Saturday, February 5, 2022

Africa’s ‘narco-state' Guinea-Bissau

After a five-hour gunfight at the government palace in Guinea-Bissau, President Umaro Sissoco Embaló declared that one of the assailants, three civilians and seven security had been killed. Embaló pointed the finger at traffickers.

In 2018 at least 30 metric tons of cocaine entered the country, all of it bound for Europe.
The “failed attack against democracy . . . was well-prepared and organized and could also be related to people involved in drug trafficking” Embaló said.  The former Portuguese colony was beset by instability since its independence in 1974. It has staged at least nine coups. The term 'narco-state' implies the free flow of narcotics through national ports on a transnational journey protected by official collusion. The nation’s military plays a role in politics, including coups, the most recent of which was in 2012. The military has also participated in narcotics trafficking.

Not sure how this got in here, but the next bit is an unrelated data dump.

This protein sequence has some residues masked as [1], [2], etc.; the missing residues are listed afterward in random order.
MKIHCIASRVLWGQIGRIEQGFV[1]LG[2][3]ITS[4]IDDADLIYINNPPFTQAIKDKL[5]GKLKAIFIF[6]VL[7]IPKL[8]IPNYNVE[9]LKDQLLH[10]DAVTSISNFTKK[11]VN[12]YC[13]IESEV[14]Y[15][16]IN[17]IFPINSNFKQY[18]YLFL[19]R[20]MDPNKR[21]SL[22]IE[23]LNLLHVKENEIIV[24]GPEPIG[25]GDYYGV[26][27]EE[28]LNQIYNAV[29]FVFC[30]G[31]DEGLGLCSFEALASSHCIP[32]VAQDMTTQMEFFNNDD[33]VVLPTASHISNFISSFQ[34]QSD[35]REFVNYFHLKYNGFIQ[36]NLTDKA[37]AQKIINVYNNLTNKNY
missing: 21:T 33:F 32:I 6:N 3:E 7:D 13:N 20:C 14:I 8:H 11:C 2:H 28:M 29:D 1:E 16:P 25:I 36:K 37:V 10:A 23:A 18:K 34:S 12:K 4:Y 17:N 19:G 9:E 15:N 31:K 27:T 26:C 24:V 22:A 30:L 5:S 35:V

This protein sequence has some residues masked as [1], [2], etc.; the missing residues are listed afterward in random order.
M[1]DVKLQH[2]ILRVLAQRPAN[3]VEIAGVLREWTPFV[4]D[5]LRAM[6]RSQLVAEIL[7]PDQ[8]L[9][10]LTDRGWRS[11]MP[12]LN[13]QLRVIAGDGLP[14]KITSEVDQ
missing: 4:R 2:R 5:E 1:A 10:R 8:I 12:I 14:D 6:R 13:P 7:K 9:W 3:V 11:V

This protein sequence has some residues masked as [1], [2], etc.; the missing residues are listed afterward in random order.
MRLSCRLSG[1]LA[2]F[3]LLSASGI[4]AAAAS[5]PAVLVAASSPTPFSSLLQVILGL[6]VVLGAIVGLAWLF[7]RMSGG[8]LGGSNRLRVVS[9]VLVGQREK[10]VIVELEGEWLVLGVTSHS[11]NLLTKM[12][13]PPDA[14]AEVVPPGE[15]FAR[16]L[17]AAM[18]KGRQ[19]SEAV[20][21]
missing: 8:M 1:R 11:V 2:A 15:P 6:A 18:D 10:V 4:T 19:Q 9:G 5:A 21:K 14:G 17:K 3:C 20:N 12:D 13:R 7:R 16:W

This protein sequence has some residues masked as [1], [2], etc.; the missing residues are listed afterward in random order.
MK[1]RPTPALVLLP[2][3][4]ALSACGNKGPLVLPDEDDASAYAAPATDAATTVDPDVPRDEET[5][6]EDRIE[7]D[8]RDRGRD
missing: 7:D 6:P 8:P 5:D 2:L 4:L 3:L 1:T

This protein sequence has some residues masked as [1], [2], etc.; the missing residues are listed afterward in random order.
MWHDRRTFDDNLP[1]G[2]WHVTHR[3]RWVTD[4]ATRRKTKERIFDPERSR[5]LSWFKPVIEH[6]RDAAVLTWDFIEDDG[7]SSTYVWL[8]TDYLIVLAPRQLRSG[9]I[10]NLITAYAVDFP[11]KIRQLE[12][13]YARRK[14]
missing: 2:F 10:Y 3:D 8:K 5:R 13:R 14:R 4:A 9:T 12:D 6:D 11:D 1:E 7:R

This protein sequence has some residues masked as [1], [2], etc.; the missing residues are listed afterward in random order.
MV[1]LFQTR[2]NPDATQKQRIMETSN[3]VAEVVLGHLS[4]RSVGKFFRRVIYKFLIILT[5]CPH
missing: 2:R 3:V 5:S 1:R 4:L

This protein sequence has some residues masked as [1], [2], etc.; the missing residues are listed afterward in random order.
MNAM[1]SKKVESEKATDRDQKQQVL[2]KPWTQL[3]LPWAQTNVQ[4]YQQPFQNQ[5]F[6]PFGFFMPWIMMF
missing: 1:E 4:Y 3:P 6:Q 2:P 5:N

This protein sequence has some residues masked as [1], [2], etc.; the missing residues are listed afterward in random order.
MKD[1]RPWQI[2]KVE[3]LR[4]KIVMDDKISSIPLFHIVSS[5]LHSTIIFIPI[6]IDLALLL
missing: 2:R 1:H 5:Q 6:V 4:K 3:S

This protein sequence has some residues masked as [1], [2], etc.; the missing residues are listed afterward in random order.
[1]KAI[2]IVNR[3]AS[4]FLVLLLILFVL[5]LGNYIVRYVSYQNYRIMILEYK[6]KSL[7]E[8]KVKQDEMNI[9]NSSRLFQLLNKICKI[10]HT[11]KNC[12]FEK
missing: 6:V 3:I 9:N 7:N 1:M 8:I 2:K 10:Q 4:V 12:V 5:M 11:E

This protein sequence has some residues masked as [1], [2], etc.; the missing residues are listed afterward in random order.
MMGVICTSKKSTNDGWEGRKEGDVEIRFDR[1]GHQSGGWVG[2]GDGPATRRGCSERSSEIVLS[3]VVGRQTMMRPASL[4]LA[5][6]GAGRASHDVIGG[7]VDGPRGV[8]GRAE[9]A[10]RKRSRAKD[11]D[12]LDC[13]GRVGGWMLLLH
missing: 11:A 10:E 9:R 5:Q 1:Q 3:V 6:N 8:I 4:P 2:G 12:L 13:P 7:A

In 2013, a New York grand jury indicted Gen. Antonio Indjai, then the nation’s Army chief of staff, on charges of trafficking Colombian cocaine and providing weapons to anti-government insurgents there. He had seized power during the 2012 coup. He was sacked in 2014. Indjai, who the US government called “one of the most powerful destabilizing figures in Guinea-Bissau” when it put up a $5m reward for his arrest, lives freely in Bissau.
See ----->Guinea-Bissau: Africa's 'narco-state'